I used to not know what it meant to laugh and cry at the same time. I mean, exactly the same time, not one bleeding into the other. Several weeks ago, Ryan and I sat in our car, at the top of our city, in the dark. We had been talking and crying for hours. We’d seen the sun set in the side mirrors, and watched the light fade quickly after, and now we couldn’t see anything clearly, just the faint outlines of our faces. We joked about how pathetic we were. I told him I wanted Oprah, and Yoda, and Dr. Phil, and the Dalai Lama to all emerge from the bushes and tell us what to do, and even Dr. Oz so he could tell us what to eat (“and show us a penis,” Ryan added) and maybe this is not that funny, but it struck me as impossibly funny in that moment and I started laughing and crying at the same time, my chest heaving, my face wet. The sound was insane. Ryan asked me if I was okay, and I was not. Neither of us are. I feel like someone has hollowed me out with a giant pumpkin scraper, like someone died, like I am dying. A couple of nights later, he recorded a series of voice mail greetings. The boys were in bed. It was late. We’d been crying, again, for hours. He lay on the floor, I lay on the couch. Strewn all around us were shoes, backpacks, video games, socks, comic books, wrappers, essays I need to grade, unfolded laundry. “My life is unraveling…leave a message!” “Everything is slipping away…leave a message!” We are devastated. There is nothing funny about it, but we laugh out of desperation, I guess.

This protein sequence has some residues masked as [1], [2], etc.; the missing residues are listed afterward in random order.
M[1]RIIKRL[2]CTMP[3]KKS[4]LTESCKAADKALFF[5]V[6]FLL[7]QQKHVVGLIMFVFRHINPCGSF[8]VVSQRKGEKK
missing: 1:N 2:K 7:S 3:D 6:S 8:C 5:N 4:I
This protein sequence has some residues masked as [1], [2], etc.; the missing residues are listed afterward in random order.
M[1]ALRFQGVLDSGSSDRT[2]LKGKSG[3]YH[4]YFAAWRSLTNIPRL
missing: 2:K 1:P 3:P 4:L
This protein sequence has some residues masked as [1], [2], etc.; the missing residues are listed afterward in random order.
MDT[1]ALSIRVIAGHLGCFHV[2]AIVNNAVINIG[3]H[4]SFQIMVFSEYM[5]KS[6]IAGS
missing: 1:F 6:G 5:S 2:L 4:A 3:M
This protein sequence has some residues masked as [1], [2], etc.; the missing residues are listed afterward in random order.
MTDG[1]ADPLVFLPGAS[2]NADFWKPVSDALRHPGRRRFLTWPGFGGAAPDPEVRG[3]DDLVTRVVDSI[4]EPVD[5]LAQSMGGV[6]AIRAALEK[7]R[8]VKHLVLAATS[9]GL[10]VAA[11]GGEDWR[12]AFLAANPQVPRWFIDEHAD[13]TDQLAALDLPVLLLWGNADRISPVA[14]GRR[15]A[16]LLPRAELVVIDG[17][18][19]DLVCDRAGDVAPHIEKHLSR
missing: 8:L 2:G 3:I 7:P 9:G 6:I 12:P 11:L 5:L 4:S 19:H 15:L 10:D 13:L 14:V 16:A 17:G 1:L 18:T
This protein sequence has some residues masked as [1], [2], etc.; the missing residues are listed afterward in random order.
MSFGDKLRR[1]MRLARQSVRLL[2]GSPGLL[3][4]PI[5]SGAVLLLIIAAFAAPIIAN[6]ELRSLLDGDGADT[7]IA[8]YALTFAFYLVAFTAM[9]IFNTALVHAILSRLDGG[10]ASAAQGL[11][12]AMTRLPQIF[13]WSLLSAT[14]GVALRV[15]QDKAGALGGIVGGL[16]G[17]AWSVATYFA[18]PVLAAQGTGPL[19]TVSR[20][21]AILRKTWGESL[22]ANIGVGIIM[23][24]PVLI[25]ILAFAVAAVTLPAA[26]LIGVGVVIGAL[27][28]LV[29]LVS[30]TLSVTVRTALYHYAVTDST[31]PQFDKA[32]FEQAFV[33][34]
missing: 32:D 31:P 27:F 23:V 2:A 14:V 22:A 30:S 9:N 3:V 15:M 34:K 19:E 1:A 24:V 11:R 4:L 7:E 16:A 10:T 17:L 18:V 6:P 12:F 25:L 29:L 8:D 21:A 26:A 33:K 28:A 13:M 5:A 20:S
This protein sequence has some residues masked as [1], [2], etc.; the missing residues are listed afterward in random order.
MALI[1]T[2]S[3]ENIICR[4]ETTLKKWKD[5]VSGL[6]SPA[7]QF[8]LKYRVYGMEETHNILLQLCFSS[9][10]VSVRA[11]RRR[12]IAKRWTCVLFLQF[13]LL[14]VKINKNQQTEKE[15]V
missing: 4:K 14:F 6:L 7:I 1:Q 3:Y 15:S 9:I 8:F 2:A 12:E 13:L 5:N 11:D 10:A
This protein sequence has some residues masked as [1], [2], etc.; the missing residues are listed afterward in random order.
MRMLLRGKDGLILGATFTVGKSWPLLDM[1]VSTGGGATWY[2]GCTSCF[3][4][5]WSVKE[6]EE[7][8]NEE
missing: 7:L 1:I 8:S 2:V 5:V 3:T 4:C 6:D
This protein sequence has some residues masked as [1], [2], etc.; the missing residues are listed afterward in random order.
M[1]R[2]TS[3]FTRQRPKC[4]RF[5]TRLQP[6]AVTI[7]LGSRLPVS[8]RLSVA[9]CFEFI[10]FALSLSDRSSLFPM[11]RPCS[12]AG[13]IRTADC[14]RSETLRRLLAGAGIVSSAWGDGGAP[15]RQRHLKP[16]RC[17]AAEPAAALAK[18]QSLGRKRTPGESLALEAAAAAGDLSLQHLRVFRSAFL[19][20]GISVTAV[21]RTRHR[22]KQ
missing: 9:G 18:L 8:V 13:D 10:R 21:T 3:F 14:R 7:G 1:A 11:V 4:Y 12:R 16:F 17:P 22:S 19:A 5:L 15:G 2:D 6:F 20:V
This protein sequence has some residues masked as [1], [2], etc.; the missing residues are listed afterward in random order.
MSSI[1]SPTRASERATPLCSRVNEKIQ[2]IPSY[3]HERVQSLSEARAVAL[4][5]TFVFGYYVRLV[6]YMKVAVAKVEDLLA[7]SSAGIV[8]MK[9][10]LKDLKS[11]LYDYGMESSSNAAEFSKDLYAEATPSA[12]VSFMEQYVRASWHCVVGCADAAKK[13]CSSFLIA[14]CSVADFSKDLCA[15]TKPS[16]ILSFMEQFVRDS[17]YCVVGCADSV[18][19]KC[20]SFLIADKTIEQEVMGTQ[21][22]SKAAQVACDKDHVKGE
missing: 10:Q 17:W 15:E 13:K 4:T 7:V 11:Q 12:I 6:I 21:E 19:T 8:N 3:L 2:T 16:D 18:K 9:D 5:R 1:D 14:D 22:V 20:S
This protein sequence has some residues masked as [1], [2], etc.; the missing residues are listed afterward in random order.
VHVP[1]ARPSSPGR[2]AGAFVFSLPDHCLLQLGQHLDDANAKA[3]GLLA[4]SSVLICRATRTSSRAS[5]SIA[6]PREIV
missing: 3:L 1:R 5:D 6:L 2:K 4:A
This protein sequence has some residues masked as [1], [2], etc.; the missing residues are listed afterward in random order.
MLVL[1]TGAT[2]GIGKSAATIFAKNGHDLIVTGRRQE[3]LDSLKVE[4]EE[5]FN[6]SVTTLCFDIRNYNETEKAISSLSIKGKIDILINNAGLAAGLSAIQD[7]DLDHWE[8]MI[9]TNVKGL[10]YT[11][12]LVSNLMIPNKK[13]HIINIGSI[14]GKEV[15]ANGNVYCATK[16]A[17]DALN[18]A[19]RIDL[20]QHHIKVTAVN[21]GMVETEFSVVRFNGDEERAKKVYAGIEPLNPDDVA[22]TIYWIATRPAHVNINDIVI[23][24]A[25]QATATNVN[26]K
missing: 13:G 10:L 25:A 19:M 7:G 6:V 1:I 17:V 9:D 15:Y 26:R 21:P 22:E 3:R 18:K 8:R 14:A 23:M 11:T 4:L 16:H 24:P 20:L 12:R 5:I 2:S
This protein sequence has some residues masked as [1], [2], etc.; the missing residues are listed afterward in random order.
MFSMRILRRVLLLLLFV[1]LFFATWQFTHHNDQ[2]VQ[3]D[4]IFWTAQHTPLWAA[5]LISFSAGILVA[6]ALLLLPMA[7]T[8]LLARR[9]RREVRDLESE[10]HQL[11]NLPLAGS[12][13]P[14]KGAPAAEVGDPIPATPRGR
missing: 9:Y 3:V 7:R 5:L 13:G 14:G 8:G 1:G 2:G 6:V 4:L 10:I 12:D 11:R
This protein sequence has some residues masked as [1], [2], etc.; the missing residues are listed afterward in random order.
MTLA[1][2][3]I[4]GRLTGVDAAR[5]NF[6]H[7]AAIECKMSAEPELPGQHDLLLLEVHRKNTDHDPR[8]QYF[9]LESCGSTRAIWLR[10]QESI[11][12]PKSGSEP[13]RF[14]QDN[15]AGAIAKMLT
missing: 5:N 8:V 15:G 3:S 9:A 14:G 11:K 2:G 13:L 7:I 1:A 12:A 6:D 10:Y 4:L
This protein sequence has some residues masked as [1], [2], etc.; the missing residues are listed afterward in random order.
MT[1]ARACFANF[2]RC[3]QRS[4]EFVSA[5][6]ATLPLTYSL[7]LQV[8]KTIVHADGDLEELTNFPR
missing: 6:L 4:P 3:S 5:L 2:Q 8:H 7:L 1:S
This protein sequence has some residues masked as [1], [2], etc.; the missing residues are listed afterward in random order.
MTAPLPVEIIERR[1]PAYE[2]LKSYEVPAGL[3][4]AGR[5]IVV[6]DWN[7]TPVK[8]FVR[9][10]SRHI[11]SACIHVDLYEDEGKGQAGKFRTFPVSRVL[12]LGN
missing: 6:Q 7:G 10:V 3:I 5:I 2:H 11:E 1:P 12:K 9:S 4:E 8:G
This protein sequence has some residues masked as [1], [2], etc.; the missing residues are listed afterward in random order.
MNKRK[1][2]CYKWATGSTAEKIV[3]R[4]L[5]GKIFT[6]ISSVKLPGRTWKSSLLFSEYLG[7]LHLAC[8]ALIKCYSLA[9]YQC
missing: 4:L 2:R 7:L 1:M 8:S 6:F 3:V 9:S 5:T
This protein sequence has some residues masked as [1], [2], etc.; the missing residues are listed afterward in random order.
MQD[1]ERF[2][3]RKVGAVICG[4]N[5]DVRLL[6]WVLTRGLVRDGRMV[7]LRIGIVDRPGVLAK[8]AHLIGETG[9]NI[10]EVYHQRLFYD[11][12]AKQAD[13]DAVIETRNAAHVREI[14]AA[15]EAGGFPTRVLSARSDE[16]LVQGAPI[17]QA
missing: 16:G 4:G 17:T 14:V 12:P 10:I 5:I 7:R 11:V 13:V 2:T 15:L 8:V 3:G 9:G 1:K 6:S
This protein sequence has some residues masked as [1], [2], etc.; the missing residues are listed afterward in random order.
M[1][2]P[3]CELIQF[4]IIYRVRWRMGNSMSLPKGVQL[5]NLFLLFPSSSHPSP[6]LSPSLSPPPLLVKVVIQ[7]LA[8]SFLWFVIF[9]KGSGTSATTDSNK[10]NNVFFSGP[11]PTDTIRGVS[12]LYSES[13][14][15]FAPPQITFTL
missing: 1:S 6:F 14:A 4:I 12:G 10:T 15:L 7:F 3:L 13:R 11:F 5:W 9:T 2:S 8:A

He is my best friend. We made two beautiful, amazing little boys, whom we both love so much. He saved my life so many years ago. He is a good person. I am, I hope, a good person.
Our marriage is over. Our marriage is over. This is real.